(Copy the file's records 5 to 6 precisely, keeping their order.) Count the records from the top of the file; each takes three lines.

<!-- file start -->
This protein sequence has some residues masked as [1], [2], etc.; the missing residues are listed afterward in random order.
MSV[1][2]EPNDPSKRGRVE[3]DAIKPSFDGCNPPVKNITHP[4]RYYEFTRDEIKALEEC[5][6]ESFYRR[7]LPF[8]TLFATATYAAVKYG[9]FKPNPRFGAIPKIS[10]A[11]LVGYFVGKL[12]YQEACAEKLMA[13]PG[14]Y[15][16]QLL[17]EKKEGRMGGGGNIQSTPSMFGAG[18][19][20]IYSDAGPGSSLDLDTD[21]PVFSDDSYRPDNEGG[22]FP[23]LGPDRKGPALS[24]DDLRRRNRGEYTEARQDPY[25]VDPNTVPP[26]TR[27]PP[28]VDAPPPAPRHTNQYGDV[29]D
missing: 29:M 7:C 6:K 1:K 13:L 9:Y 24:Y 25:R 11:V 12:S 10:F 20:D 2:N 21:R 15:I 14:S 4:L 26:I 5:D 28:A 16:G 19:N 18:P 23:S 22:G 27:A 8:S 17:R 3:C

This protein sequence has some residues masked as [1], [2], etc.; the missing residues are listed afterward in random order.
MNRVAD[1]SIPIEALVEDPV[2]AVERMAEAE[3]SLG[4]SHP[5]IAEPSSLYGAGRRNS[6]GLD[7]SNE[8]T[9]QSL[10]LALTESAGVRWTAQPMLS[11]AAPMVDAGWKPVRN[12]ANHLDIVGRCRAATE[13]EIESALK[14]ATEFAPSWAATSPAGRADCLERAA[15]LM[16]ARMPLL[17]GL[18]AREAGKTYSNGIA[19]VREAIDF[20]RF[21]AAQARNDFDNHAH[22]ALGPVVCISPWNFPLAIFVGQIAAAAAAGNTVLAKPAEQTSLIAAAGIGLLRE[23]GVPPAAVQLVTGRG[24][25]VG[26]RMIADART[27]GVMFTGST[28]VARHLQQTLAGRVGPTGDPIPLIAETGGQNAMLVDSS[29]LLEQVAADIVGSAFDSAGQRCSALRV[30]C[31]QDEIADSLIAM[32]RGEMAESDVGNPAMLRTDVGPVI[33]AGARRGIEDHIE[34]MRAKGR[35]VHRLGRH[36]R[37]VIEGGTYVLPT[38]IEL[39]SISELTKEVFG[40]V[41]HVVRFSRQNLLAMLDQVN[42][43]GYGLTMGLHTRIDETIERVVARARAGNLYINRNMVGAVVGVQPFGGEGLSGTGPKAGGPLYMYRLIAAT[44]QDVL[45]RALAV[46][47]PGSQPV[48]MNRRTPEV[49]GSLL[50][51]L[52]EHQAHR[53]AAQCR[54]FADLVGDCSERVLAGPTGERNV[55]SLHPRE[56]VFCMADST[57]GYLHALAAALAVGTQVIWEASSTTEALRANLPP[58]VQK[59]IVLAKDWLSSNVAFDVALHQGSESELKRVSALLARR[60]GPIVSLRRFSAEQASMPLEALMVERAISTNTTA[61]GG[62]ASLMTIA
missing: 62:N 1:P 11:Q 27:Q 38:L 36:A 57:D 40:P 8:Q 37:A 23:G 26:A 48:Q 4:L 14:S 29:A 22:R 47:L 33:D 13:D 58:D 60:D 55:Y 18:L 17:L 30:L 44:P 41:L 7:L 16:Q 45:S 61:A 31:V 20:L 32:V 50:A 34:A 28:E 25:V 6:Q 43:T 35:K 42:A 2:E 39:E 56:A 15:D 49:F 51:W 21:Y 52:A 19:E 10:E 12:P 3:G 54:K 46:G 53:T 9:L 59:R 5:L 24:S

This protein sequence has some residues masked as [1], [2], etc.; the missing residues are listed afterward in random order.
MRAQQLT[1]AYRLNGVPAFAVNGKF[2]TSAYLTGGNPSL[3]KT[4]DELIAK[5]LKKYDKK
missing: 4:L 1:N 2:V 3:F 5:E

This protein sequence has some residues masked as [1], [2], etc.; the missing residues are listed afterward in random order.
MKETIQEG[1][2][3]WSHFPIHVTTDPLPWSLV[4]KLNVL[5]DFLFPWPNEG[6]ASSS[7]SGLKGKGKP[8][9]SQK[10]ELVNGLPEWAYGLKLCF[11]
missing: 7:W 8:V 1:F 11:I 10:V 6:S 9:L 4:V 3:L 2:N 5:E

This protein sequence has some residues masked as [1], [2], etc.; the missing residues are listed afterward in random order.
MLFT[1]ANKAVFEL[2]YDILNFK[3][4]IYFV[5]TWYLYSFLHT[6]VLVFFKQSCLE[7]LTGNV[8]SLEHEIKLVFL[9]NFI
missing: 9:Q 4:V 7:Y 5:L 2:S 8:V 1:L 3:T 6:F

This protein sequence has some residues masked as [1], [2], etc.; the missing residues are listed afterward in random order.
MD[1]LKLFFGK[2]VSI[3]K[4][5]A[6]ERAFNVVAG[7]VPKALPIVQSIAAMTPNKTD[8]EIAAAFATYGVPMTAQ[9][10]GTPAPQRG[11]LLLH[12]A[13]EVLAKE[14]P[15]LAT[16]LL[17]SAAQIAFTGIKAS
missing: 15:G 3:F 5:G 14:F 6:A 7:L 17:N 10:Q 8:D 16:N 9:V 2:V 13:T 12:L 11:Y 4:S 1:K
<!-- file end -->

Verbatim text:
This protein sequence has some residues masked as [1], [2], etc.; the missing residues are listed afterward in random order.
MLFT[1]ANKAVFEL[2]YDILNFK[3][4]IYFV[5]TWYLYSFLHT[6]VLVFFKQSCLE[7]LTGNV[8]SLEHEIKLVFL[9]NFI
missing: 9:Q 4:V 7:Y 5:L 2:S 8:V 1:L 3:T 6:F

This protein sequence has some residues masked as [1], [2], etc.; the missing residues are listed afterward in random order.
MD[1]LKLFFGK[2]VSI[3]K[4][5]A[6]ERAFNVVAG[7]VPKALPIVQSIAAMTPNKTD[8]EIAAAFATYGVPMTAQ[9][10]GTPAPQRG[11]LLLH[12]A[13]EVLAKE[14]P[15]LAT[16]LL[17]SAAQIAFTGIKAS
missing: 15:G 3:F 5:G 14:F 6:A 7:L 17:N 10:Q 8:D 16:N 9:V 2:V 13:T 12:L 11:Y 4:S 1:K